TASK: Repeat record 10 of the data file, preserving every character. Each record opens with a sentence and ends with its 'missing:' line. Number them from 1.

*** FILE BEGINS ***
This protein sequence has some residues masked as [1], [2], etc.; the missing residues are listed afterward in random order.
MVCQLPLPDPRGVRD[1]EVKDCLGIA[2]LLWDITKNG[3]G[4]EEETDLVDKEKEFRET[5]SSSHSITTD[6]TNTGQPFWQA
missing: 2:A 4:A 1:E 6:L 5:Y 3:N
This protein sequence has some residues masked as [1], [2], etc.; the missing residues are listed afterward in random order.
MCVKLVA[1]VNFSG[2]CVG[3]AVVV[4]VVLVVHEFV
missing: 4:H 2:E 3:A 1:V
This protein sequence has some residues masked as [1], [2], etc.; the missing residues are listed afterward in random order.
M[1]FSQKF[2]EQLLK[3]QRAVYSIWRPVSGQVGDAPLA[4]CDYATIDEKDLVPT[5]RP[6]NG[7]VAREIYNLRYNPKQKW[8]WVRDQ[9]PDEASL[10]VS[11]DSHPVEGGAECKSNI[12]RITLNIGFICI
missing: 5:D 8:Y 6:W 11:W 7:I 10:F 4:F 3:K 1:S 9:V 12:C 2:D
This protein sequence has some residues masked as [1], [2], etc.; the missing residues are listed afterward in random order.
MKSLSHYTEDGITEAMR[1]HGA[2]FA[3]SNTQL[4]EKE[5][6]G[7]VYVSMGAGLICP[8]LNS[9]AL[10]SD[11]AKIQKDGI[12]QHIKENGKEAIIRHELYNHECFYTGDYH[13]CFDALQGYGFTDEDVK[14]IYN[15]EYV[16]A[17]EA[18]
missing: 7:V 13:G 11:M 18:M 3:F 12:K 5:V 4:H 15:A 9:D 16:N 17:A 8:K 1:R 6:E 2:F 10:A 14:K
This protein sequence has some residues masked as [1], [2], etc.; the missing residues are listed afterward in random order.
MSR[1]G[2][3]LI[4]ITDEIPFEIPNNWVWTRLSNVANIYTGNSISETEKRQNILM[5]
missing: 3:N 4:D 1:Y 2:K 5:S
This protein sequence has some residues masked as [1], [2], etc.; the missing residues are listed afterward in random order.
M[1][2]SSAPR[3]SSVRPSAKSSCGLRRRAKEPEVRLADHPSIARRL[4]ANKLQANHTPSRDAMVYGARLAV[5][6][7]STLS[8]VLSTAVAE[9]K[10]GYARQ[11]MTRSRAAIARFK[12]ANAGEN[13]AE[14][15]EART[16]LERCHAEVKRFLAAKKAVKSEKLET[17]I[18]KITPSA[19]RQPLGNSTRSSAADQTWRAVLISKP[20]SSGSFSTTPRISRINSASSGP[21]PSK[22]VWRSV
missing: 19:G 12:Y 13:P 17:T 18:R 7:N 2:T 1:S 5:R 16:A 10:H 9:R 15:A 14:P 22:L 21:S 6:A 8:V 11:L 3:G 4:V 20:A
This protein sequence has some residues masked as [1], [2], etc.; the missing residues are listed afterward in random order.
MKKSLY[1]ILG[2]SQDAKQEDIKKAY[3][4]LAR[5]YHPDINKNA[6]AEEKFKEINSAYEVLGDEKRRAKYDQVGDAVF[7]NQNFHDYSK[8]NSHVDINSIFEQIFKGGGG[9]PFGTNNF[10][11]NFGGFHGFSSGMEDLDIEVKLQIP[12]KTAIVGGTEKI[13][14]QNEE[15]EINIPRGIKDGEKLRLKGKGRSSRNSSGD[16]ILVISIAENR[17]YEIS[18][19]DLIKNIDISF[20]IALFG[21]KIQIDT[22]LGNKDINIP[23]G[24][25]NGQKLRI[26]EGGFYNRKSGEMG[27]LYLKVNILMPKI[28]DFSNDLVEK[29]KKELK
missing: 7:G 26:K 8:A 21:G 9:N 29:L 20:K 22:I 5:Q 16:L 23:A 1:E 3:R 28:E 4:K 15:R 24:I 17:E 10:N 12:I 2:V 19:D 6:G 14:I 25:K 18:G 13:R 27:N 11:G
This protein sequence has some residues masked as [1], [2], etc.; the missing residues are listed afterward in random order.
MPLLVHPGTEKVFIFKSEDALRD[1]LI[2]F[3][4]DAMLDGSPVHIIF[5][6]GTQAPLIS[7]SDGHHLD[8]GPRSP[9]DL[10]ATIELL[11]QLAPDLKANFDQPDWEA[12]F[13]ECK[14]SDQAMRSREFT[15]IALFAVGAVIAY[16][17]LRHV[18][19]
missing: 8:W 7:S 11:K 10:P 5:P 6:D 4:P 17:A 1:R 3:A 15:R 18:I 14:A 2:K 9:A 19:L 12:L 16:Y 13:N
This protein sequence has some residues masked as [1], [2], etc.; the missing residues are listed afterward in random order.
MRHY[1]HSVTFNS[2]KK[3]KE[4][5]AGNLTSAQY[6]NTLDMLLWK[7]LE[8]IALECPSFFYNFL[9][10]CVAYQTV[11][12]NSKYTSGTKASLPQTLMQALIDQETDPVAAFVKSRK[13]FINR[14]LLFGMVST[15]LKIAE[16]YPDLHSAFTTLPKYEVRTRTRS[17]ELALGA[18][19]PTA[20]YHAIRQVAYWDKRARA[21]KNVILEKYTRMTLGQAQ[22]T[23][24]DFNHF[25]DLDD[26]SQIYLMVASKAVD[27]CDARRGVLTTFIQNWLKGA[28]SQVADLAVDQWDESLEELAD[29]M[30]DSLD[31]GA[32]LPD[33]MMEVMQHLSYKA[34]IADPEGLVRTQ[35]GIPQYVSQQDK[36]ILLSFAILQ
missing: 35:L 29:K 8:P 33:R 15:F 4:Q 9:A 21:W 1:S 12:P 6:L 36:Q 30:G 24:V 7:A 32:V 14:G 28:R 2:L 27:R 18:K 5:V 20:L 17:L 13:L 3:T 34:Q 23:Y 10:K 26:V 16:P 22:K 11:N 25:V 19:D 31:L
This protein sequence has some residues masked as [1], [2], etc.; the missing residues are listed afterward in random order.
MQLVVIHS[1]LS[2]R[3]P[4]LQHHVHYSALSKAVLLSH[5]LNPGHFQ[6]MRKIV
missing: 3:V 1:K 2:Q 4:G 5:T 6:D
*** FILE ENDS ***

This protein sequence has some residues masked as [1], [2], etc.; the missing residues are listed afterward in random order.
MQLVVIHS[1]LS[2]R[3]P[4]LQHHVHYSALSKAVLLSH[5]LNPGHFQ[6]MRKIV
missing: 3:V 1:K 2:Q 4:G 5:T 6:D